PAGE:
Two local residents represented by Public Interest Lawyers, Lucy Williams and Nicholas Dorrington, have today succeeded in a High Court judicial review challenging the decision of Surrey County Council to remove all paid staff from 10 community libraries, leaving them to be run entirely by volunteers. The case has been part funded by the Legal Services Commission with a substantial fund raising effort and financial contribution by the Surrey Libraries Action Movement (SLAM). Judgment was handed down at 10am this morning.
The Council’s decision, now declared to be unlawful, was taken following a ‘Public Value Review’ of the authority’s library service. On 27 September 2011, the Cabinet decided that "library provision in 10 areas be delivered via the community partnership model." The community partnership model involves the Council providing the library building and stock but all staffing being provided by local volunteers. The decision was challenged on the basis that the Council had failed to discharge its public sector equality duties under the Equality Act 2010. The Act required the Council to give rigorous regard to how removing paid staff would affect the accessibility of libraries to protected groups, including children, elderly, and disabled persons. Witness statements in support of the claim argued that paid staff were crucial in providing assistance to vulnerable users. Paid staff were able to develop knowledge, both of the library service and its users, which community volunteers spending a few hours in the library could not be expected to provide. In advising the Cabinet on 27 September 2011, Officers had simply made short reference to the need for training of volunteers, without any analysis of what training might be needed and whether it would even be possible for training to mitigate the impact of removing paid staff.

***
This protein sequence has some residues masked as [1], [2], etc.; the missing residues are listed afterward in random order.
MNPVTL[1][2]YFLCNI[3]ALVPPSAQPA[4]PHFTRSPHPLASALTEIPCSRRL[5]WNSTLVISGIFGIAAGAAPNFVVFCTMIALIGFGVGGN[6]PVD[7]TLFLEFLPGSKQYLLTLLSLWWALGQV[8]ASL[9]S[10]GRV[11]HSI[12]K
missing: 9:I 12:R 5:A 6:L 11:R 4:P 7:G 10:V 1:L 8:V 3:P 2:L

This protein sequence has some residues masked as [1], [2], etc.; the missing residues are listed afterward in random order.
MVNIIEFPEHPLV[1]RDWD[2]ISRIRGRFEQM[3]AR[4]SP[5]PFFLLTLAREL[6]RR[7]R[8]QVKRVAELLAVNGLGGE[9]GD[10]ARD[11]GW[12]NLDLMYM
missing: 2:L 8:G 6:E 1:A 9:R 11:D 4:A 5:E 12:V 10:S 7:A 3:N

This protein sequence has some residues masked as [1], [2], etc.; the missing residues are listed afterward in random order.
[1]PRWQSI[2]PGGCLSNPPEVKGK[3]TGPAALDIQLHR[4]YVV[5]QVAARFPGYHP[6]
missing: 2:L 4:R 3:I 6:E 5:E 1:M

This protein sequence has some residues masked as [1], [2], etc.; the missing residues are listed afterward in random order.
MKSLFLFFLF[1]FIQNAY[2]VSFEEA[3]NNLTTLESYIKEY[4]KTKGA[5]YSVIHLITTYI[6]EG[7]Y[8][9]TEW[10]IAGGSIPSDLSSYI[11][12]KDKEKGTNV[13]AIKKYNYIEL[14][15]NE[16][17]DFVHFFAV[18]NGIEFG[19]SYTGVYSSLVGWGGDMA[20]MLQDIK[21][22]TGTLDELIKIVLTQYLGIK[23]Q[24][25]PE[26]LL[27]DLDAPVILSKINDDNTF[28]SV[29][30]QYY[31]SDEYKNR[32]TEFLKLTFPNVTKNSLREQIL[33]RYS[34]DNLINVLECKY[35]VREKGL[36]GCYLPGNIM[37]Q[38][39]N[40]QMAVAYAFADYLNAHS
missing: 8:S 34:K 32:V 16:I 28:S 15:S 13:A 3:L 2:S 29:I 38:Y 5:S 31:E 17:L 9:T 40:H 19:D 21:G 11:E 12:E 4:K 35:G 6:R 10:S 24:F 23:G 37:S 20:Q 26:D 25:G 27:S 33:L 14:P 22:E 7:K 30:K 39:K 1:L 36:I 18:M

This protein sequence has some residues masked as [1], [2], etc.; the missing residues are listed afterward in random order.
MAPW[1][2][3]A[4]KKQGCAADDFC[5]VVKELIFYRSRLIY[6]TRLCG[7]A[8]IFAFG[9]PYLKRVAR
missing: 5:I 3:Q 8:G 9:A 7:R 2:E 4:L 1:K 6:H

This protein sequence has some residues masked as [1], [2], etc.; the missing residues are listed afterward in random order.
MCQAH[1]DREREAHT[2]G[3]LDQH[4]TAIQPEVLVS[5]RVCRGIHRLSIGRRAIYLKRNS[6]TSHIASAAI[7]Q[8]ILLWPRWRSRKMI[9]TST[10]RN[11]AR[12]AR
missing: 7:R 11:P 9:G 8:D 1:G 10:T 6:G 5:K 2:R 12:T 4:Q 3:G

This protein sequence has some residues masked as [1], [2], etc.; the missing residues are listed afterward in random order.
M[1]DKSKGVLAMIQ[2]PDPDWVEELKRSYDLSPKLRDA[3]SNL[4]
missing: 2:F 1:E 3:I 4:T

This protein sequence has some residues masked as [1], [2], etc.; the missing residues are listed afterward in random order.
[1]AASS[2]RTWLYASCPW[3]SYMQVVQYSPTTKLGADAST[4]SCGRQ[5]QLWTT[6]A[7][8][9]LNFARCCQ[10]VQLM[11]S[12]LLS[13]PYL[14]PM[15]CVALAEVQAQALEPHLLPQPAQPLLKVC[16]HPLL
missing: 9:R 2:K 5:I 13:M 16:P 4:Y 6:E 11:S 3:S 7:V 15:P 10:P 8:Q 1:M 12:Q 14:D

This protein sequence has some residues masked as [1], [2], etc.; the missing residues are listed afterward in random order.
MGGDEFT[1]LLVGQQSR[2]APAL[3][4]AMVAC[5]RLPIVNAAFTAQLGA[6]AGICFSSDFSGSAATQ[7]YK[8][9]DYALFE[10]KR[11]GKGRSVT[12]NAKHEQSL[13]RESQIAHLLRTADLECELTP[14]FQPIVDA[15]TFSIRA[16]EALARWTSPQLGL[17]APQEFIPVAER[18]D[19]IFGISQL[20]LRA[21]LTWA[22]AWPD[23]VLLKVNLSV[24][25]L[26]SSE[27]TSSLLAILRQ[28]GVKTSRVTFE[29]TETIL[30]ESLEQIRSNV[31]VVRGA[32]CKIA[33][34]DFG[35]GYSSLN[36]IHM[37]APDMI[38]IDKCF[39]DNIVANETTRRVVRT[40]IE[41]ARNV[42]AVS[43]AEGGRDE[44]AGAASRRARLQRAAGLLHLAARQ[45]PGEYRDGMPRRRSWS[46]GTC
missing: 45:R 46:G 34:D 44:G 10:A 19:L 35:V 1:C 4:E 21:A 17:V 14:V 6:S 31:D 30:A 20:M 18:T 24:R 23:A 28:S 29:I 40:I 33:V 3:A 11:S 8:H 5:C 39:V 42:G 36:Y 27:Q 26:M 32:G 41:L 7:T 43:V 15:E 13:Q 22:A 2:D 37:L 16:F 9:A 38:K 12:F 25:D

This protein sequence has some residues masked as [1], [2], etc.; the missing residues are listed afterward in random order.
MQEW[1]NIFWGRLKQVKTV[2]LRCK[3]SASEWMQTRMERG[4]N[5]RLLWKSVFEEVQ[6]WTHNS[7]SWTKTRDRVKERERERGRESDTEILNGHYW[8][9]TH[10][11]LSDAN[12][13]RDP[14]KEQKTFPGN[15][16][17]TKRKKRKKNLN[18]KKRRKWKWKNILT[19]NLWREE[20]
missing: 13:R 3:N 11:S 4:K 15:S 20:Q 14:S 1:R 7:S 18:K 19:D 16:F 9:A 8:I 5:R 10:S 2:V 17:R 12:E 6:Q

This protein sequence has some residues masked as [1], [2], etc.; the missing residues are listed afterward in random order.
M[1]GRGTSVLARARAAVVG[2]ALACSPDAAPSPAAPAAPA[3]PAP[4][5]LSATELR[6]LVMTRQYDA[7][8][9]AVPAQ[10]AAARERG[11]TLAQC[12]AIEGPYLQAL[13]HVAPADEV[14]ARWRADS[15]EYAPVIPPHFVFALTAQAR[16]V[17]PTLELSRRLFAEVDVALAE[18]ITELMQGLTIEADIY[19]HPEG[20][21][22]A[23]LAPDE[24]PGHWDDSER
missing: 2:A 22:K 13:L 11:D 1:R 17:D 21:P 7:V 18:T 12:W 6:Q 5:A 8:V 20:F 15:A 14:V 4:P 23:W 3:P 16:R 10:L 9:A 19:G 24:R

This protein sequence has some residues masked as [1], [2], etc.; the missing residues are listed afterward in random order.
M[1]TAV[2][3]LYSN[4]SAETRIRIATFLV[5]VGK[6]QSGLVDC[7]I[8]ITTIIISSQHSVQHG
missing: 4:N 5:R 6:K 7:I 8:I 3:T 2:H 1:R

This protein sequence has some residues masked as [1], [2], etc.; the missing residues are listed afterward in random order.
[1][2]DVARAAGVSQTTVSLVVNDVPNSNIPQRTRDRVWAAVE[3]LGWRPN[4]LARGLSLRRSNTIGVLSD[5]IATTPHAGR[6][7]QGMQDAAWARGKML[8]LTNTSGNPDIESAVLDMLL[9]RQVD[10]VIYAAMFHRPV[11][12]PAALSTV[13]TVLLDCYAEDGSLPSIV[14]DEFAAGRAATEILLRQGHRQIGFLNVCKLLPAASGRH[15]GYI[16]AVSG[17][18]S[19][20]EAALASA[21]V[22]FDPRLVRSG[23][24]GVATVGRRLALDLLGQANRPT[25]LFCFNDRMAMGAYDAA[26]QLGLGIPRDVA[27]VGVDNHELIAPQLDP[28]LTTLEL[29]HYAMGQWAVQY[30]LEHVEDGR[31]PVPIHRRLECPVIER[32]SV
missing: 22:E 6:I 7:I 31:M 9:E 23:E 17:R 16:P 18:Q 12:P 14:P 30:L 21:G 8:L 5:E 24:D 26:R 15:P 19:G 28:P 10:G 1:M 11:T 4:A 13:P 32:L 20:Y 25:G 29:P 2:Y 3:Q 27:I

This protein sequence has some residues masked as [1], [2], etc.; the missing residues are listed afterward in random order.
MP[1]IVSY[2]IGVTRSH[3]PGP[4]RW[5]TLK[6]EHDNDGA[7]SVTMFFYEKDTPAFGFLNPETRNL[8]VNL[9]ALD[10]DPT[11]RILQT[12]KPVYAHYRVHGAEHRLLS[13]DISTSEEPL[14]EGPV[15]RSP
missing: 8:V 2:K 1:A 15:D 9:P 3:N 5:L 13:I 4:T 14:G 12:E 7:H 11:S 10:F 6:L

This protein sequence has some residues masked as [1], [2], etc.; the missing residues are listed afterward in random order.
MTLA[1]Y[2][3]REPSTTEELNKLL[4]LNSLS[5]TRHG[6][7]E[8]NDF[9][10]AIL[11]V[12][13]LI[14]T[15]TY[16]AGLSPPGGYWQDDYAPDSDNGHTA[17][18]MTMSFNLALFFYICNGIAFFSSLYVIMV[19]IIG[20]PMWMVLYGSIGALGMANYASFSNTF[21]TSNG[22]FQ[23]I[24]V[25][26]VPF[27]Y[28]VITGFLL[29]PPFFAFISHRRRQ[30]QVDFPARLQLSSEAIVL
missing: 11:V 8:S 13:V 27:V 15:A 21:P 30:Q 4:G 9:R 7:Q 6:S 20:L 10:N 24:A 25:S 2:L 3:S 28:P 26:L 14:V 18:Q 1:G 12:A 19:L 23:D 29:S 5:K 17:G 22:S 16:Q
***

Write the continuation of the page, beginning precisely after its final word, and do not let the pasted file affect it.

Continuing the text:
Mr Justice Wilkie, who heard the claim over two days on 19 and 20 March 2012, held that:
"In my judgment, the reliance by the Defendant on the same bland assertions that training would be required and monitored, as had been contained in the February report, fell substantially short of enabling the cabinet members to give due regard to this obvious equality issue at the stage the process had reached in September."
And that: "[a]ccordingly in my judgment the claimants have succeeded in establishing that the decision of the 27th September 2011 was unlawful."
The Judge will decide whether to make an Order quashing the 27th September decision following a short hearing to take place in the next court term (likely to be in May).
Nick Dorrington said today:
I am delighted with the result and I hope that it reminds senior county councillors that they should not forget that we employ them to provide efficient services and, as importantly, represent us the electorate. It is a great disappointment that the council has
wasted thousands of pounds of taxpayer’s money trying to ignore and ride roughshod over public criticism and outrage, defending the indefensible.
Lucy Williams said today:
I am absolutely over the moon with the result. Libraries are such an important part of local communities and for Surrey County Council to remove funding for library staff would have had a terrible impact on the local area. Everyone is painfully aware that cuts needs to be made at the moment, but I hope that councils across the country will think twice before trying to implement them in sectors that are so vital not only to community groups, but also integral to education, promoting literacy and the joy of reading.
Phil Shiner, Solicitor, of Public Interest Lawyers, said today:
This is a fantastic result for the Claimants as well as a sharp reminder to local authorities up and down the country that a need for budget cuts is not an excuse for cutting local services without careful consideration of how such cuts will impact upon vulnerable groups. In this case, it was clearly unlawful for Surrey County Council to remove all paid staff from 10 libraries whilst dismissing the impact of such a change with vacuous assertions that all problems will be cured by training for volunteers.
BBC News - Surrey library volunteer plan ruled unlawful by High Court
ITV News - Volunteer run library plans "unlawful"
Press Association - Volunteer libraries ruled unlawful
Guardian - Volunteer-run libraries unlawful, high court rules
The Independant - 'Big Society' libraries under threat as High Court rules council's volunteer scheme is unlawful